There’s been a lot of talk about video game worlds where the specter of aggression seems to clash with artful ambitions. Some have said that these high minded visions are spoiled by violence. Others have risen to defend the less imaginative elements – arguing that the combat against this backdrop brings new meaning. I hate to be that guy, but I’m going to pitch in my two cents on the subject. I’m sure you’re sick of hearing about this subject, but I think I have something new to add to all the hype.
So let’s talk about Lego City: Undercover.
We’re talking about Dukes of Hazzard levels of mayhem.
I have been playing this game obsessively, really digging exploring the intricate game world (I am super serious about this, no more joking I swear). It is, essentially, Grand Theft Auto for kids. You play as disgraced cop Chase McCain who is out to bust the super-villain who ruined his career. So there are good guys and bad guys, but everything is handled with kid gloves. The mobsters never make threats of violence. They’re just sort of tough guys. The worst criminals do is threaten to break stuff.
Chase doesn’t have a gun. He has a grappling hook. When the guy needs to jack a car he’s always sure to remind the startled driver that this it’s a police emergency. The game’s plot even goes so far to assure players that the city police department will be reimbursing ever single driver and private property owner for all the stuff that Chase breaks. And man, Chase really does trash the place. One of the main things that Chase can do is bust apart all the Lego props all over the town and collect their bits to spend later. Sometimes (rarely, really) these things can be rebuilt into a new object that help open up a secret. So you really are encouraged to roam the town and break everything you possibly can.
Apart from one misstep, Lego City: Undercover is proof that you don’t need capital “v” violence to make a big action game work. Sure, there’s lots of car crashes and vandalism in the game – but we’re talking about Dukes of Hazzard levels of mayhem.
I had nearly finished the game’s story when my niece and nephew came to visit. They’re five and eight. To keep them occupied I reluctantly passed my Wii U controller to them. I say reluctantly because I’d much rather play this rad game than watch somebody else play it, but since the game keeps them relatively quite for hours at a time I relented.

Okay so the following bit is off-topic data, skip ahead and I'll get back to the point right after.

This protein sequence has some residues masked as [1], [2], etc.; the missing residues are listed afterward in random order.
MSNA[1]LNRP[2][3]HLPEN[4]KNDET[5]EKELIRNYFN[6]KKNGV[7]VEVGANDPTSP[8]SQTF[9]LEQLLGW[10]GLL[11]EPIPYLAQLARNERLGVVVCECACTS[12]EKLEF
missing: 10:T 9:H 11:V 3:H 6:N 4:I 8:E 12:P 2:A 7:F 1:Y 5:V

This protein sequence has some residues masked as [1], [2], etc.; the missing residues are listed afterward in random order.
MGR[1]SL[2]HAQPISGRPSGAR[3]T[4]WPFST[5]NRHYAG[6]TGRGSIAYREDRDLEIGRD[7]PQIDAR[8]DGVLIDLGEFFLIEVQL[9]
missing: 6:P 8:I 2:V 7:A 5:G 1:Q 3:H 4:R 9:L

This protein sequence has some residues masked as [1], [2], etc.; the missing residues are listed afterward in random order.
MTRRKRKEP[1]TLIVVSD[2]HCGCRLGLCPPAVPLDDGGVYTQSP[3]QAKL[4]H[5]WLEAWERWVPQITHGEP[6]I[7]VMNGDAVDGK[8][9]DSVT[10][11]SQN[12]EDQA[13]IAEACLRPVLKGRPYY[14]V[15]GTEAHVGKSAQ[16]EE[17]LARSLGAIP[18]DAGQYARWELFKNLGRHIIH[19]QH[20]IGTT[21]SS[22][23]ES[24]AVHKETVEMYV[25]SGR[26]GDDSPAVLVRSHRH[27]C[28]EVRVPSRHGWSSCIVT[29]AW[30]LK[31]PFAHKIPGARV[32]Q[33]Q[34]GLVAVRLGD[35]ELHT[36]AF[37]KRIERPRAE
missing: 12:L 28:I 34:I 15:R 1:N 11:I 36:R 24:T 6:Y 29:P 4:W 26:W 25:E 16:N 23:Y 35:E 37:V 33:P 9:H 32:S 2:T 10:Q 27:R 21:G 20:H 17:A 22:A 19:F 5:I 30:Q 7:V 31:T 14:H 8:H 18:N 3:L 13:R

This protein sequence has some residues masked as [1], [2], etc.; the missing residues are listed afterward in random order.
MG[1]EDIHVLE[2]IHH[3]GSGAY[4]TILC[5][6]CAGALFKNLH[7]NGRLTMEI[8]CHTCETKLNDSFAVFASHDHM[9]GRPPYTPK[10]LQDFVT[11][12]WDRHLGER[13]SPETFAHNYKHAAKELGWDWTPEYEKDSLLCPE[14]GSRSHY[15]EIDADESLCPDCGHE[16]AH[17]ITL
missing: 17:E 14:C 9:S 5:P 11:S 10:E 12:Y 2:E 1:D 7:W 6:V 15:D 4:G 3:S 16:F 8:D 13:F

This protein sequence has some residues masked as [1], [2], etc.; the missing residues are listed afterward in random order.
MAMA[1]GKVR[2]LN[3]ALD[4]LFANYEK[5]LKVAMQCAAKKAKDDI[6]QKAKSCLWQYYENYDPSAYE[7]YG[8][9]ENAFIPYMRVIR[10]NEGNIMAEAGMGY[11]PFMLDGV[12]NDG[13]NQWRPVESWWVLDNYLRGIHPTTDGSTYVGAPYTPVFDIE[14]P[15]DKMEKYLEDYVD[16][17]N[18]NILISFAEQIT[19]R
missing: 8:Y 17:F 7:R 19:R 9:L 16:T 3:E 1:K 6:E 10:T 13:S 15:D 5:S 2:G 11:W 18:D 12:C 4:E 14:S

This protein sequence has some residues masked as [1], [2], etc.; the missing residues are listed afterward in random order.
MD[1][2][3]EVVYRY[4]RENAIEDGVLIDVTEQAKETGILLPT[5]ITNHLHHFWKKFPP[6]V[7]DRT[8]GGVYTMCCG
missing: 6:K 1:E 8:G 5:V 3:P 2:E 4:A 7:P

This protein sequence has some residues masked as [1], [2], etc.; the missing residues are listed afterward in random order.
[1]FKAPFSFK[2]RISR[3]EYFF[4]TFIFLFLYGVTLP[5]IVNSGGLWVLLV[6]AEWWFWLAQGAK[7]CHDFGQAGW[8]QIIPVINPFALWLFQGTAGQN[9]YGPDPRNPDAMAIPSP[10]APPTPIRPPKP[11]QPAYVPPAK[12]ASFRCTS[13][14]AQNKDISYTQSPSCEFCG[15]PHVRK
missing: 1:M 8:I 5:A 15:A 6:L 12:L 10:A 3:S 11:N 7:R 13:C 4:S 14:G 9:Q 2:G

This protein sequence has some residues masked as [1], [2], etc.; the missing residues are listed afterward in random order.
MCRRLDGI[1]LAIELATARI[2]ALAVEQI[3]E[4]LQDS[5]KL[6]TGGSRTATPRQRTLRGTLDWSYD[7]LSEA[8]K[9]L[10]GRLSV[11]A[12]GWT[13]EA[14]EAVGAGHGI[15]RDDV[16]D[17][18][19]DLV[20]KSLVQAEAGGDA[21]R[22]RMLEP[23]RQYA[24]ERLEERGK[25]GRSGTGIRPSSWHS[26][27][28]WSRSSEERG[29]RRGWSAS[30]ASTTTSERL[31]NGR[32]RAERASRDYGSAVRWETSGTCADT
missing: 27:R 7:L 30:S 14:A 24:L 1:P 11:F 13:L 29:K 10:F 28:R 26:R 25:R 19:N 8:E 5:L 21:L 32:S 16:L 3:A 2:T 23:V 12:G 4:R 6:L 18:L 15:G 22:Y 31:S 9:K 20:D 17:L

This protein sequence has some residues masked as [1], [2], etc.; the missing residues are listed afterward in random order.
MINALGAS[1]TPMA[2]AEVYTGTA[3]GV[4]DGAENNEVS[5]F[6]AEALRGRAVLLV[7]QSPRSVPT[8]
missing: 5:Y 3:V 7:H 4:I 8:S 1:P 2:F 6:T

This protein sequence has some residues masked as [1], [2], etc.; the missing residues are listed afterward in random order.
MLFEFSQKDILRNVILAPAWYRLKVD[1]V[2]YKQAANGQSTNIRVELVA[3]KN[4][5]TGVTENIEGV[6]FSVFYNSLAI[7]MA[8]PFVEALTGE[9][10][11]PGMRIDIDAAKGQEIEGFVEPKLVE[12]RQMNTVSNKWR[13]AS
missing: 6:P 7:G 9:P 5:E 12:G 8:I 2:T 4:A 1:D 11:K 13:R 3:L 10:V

And what strikes me about the game is how close it is to Grand Theft Auto and how benign it feels. If I were to fire up Grand Theft Auto IV in front of my mother she’d have her arms folded, brow furrorwed and tongue a clucking in moments. This game, so similar, but so different in very specific ways, didn’t even raise an eyebrow. She gamely watched her grandchildren play and even offered advice as she came to understand the ins-and-outs of the game world.
I mentioned a misstep earlier. Lego City: Undercover doesn’t completely eschew violence. There are bits every so often where a gang of thugs will jump out and want to brawl with Chase. He can grapple them when they come close or dodge their lunges with a well-timed button press. This guy is like a practitioner of Akido, dispatching his opponents with minimal aggression, but I wish these fights weren’t in the game. It’s not that they’re offensive or anything. The game simply doesn’t need them. There’s so much going on – car chases and races, building climbing, puzzle solving and treasure hunts galore. I’m not a prude, by any means. It’s just that Lego City: Undercover id so damn close to being the poster child for the non-violent, big-budget videogame. Even with these misguided melees Lego City: Undercover ought to serve as the guiding light for developers who hope to do something more. Maybe its not so weird that the proof of concept for the next, more enlightened wave of videogame blockbusters should come from a kid’s game.
That said, my nephew Arthur did find himself a little bored at times when exploring. His reflexes aren’t quite to the task of driving. And he’s still a way off from developing the fine motor skills needed for scaling huge Lego buildings. So the kid got his kicks in Chase McCain’s farmer disguise. In a hayseed hat and overalls he stalked the streets with a chicken under his arm, squeezing the bird so that eggs erupted from the poor thing’s cloaca. “I want to shoot somebody,” Arthur said.
Pretension +1 is a weekly column about the intersections of life, culture and videogames. Follow Gus Mastrapa on Twitter @Triphibian.